Zhu, Kai and Vinzant, Todd B. and Neale, Nathan R. and Frank, Arthur J. (2007) Removing structural disorder from oriented TiO2 nanotube arrays: Reducing the dimensionality of transport and recombination in dye-sensitized solar cells. NANO LETTERS, 7 (12). pp. 3739-3746.
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Official URL: http://pubs.acs.org/doi/abs/10.1021/nl072145a
We report on the influence of morphological disorder, arising from bundling of nanotubes (NTs) and microcracks; in films of oriented TiO2 NT arrays, on charge transport and recombination in dye-sensitized solar cells (DSSCs). Capillary stress created during evaporation of liquids from the mesopores of dense TiO2 NT arrays was of sufficient magnitude to induce bundling and microcrack formation. The average lateral deflection of the NTs in the bundles increased with the surface tension of the liquids and with the film thicknesses. The supercritical CO2 drying technique was used to produce bundle-free and crack-free NT films. Charge transport and recombination properties of sensitized films were studied by frequency-resolved modulated photocurrent/photovoltage spectroscopies. Transport became significantly faster with decreased clustering of the NTs, indicating that bundling creates additional pathways via intertube contacts. Removing such contacts alters the transport mechanism from a combination of one and three dimensions to the expected one dimension and shortens the electron-transport pathway. Reducing intertube contacts also resulted in a lower density of surface recombination centers by minimizing distortion-induced surface defects in bundled NTs. A causal connection between transport and recombination is observed. The dye coverage was greater in the more aligned NT arrays, suggesting that reducing intertube contacts increases the internal surface area of the films accessible to dye molecules. The solar conversion efficiency and photocurrent density were highest for DSSCs incorporating films with more aligned NT arrays owing to an enhanced light-harvesting efficiency. Removing structural disorder from other materials and devices consisting of nominally one-dimensional architectures (e.g., nanowire arrays) should produce similar effects.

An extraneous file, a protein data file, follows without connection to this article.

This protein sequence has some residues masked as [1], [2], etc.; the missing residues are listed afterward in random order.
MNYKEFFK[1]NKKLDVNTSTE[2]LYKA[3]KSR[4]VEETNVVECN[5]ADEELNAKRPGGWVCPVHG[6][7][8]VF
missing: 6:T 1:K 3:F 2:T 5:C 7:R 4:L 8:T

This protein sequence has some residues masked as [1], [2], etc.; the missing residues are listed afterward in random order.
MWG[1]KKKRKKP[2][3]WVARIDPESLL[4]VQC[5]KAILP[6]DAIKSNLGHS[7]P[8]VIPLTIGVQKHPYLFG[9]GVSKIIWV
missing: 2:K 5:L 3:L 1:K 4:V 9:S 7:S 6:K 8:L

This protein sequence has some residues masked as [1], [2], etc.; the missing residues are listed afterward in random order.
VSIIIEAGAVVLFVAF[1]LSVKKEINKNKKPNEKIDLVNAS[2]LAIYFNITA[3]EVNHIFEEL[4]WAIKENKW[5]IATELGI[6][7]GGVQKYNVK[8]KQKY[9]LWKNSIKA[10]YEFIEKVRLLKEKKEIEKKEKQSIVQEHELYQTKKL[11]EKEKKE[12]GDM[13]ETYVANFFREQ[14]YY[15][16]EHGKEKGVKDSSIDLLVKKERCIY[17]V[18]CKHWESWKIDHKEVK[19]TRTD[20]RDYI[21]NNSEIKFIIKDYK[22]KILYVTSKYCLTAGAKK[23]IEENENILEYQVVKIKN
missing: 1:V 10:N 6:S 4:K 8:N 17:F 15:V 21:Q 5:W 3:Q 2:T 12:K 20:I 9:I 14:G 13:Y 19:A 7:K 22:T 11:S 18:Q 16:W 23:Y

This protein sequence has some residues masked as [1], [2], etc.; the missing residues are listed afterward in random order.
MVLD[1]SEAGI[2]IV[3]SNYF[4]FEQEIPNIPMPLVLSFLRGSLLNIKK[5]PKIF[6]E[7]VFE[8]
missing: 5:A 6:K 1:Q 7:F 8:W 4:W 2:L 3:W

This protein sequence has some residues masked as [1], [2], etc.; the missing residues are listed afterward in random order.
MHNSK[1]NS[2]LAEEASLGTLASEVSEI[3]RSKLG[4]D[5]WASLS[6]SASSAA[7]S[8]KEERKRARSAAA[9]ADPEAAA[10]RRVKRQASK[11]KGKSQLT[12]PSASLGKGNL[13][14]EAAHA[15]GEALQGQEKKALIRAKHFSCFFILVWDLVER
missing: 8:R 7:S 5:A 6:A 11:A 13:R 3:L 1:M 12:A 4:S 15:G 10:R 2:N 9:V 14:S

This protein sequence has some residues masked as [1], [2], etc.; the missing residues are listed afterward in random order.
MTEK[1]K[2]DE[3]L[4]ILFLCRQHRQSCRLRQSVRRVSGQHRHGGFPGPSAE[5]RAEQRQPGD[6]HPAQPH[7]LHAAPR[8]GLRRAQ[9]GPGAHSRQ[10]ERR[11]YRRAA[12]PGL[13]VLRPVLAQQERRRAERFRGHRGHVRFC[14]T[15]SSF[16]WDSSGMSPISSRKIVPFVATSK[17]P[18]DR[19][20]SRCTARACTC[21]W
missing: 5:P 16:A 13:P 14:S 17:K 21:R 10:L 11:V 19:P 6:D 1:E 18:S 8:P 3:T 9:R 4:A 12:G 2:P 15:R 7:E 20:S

|Subjects:||Physical Science > Nano objects|
Technology > Nanotechnology and energy applications
Material Science > Nanostructured materials
|Deposited By:||Farnush Anwar|
|Deposited On:||12 Dec 2008 10:55|
|Last Modified:||12 Dec 2008 10:55|
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